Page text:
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Remarks at Performance of Iraqi National Symphony Orchestra

Secretary Colin L. Powell
The Kennedy Center
Washington, DC
December 9, 2003

(6:10 p.m. EST)

SECRETARY POWELL: Thank you very much. Thank you, ladies and gentlemen. Thank you. Thank you so much.

President and Mrs. Bush, excellencies, ladies and gentlemen, I join you and Michael Kaiser in warmly welcoming the Iraqi National Symphony Orchestra to our nation's capital. I also would like to welcome the newly appointed Iraqi representative to the United States of America, Ms. Rend Rahim. Congratulations and welcome.

This evening, we will have the privilege of hearing one of the pioneer symphony orchestras in the Middle East. Tonight, we also will witness the historic reentry of Iraqi culture onto the world stage. Through long and difficult years, the dedicated musicians of the Iraqi National Symphony Orchestra that you see before you tonight have demonstrated a deep personal commitment to their art and to one another. Their orchestra is comprised of many different players, each contributing his or her own unique sound to the symphony.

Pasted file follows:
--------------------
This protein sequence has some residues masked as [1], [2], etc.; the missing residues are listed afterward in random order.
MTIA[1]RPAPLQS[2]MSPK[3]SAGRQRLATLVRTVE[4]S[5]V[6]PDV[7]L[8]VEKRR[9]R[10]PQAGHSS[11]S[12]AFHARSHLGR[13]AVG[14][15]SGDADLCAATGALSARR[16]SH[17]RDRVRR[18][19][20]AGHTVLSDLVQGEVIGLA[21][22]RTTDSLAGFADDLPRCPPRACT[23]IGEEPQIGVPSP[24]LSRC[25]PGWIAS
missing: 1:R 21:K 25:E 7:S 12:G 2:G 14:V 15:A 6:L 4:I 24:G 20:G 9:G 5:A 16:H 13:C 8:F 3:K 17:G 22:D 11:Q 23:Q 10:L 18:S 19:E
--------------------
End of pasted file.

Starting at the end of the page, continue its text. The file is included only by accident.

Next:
So, too, the musicians embody the diversity of Iraq and the unity that comes from sharing a dream, the dream of performing the music they love in freedom. The orchestra testifies to the power of the arts to keep hope alive even under the cruelest oppressor. For the arts are the stuff of the human spirit, which no tyrant can crush. As it is for musicians the world over, to these Iraqi artists, music is life itself. And this wonderful orchestra is a symbol of normal life returning to the people of Iraq and of their reconnection to the world of music that is a living cultural legacy for them and for all mankind.

President Bush believes strongly that we must do all that we can to develop and deepen the cultural and educational ties between Iraq and America. Tonight's performance is among the first fruits of that far-reaching collaboration. Indeed, the Iraqi National Symphony Orchestra is one of the first exchange groups from any country to visit the United States under the auspices of the Department of State's new "CultureConnect" program.  Americans and Iraqis also are working in partnership to sustain Iraq's cultural heritage through conservation and preservation efforts, museum management, library science, and archeology.

And next year, for the first time in a decade, 20 Fulbright Scholars from Iraq will be coming to the United States to study. I know that I speak for all of us here tonight when I say that our thoughts and prayers turn to the noble Iraqis, Americans and citizens from many other nations who are working together on the ground in Iraq building a future of hope for the Iraqi people.  And President and Mrs. Bush, ladies and gentlemen, what you are about to hear is the music of hope, the sweet, sweet sound of freedom.

Thank you and enjoy the marvelous concert that is about to begin. Thank you.


Released on December 9, 2003

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